When we were too poor to afford Blue Band margarine
The backpack was slowing my friend down. I told him to throw it away and run for his life. It had our food in it...
I still remember the day that Blue Band margarine was introduced to Alamdar Bakery in my home-town of Quetta, Pakistan. The glossy silver packaging and the light blue printing stood out among all the other butter in the bakery’s refrigerator.
However, I refrained from taking an interest in this new product since I was well aware that my parents would not be able to afford it. I continued to consume the inexpensive Liaquat Makkhan for breakfast even after the older brother of the baker recommended Blue Band with great zeal; I consoled myself by thinking that he was just trying to improve his sales.
As the weeks passed, other friends also started raving about the margarine, but I just didn’t have enough money to buy it. Then one day, a friend of mine who was visiting from Lahore asked me to accompany him on a day trip to the mountains. I readily agreed since the mountains of Quetta are our pride and joy and their natural beauty is simply enchanting.
My journey to the mountains of Quetta
My friend asked me not to pack anything and appeared at my house early the next morning with two backpacks laden with food items. With him carrying one bag and me the other, we set off on our excursion.
Our journey started off well enough but then we came upon a pack of dogs. We tried to stay calm but the dogs began to circle us; they could probably smell the food we were carrying. We began to run but the dogs were fast and they kept catching up to us. Eventually, we stopped and began pelting them with stones. They persisted in trying to get close to us but eventually we were able to scare them off.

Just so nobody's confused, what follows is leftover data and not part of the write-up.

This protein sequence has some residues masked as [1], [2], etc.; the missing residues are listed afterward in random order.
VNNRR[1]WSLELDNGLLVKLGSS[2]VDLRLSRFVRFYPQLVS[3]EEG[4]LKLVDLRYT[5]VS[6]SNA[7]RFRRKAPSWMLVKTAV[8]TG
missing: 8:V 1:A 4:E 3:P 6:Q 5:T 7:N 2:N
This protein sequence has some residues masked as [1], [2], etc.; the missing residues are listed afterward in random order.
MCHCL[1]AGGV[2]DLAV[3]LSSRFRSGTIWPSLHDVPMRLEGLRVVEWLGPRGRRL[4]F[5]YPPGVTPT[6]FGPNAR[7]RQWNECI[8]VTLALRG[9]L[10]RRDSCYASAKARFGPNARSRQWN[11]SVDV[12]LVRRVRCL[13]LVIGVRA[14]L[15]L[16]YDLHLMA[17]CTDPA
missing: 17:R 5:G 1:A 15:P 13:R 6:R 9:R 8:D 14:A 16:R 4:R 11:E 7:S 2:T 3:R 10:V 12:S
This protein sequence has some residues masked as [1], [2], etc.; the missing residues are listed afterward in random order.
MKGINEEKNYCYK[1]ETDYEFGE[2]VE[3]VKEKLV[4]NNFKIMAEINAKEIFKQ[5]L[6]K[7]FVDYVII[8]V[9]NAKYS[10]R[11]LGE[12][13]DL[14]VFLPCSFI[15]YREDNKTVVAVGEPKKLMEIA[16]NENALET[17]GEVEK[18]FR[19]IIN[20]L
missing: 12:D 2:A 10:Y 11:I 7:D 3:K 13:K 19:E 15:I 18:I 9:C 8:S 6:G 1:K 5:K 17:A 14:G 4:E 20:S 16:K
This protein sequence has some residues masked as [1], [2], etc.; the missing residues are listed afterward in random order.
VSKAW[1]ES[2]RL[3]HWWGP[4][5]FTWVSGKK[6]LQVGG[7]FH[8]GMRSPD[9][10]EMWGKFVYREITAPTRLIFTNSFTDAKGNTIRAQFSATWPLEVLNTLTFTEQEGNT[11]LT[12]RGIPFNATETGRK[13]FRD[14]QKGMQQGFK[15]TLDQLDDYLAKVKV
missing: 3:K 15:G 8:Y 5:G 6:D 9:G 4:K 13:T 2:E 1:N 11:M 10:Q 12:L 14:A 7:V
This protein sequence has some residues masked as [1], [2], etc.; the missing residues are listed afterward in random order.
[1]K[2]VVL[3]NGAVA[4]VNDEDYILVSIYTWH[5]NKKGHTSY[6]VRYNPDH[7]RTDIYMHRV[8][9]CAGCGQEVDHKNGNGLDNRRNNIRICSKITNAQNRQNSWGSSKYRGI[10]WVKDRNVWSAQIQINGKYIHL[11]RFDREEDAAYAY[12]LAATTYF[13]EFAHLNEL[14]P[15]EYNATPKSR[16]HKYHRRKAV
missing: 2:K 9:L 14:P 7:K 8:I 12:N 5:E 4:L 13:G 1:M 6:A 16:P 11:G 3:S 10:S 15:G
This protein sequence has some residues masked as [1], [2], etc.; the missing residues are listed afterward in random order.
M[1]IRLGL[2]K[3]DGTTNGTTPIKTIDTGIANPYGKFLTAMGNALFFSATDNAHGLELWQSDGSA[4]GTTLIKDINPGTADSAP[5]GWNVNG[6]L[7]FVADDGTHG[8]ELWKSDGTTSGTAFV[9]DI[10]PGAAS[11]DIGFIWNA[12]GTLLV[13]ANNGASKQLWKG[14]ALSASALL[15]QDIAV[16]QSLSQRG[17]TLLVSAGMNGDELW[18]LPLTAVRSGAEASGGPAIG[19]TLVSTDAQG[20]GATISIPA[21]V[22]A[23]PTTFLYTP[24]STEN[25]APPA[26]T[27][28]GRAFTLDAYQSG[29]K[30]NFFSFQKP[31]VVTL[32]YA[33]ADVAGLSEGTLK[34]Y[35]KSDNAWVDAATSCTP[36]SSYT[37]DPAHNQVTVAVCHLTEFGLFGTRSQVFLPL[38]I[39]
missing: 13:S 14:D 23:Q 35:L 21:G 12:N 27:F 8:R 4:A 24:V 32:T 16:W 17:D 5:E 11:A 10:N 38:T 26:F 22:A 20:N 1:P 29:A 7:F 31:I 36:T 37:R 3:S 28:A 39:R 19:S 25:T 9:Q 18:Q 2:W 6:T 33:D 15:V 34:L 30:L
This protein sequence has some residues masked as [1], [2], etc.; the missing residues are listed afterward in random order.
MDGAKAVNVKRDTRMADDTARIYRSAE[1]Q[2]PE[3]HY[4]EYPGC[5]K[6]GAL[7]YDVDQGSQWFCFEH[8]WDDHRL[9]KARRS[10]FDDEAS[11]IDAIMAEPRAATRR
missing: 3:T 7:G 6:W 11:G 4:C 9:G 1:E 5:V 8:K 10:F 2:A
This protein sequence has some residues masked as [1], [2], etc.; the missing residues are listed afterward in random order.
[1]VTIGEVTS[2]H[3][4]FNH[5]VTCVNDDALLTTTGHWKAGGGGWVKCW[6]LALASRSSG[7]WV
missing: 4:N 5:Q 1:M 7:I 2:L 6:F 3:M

However, by this time I noticed dark clouds approaching from the west and I asked my friend to hurry up otherwise we would get caught in the storm. I remembered that there was a cave in one of the mountains and hence, we began climbing up to get shelter. The mountain was around 1,800 feet high and our heavy backpacks were slowing us down. We had hardly reached the crest when we heard a deafening clap of thunder and the heavy clouds gave way to rain. Struggling to see through the pouring storm, we rushed on.
The horrifying flood
As we struggled ahead, the rain turned into pelting hailstones, each heavier and more painful than the last. We had no choice but to cover our heads with the backpacks and move on. Soaked to the skin and hardly able to see ahead, we started walking down the mountain towards the valley because that was the only way to get to the next mountain on which the cave was located. I was getting worried now because the rain water had started to collect in the valley and sure enough, when we set foot on the flat plain, our ankles were submerged in water. My only thought was,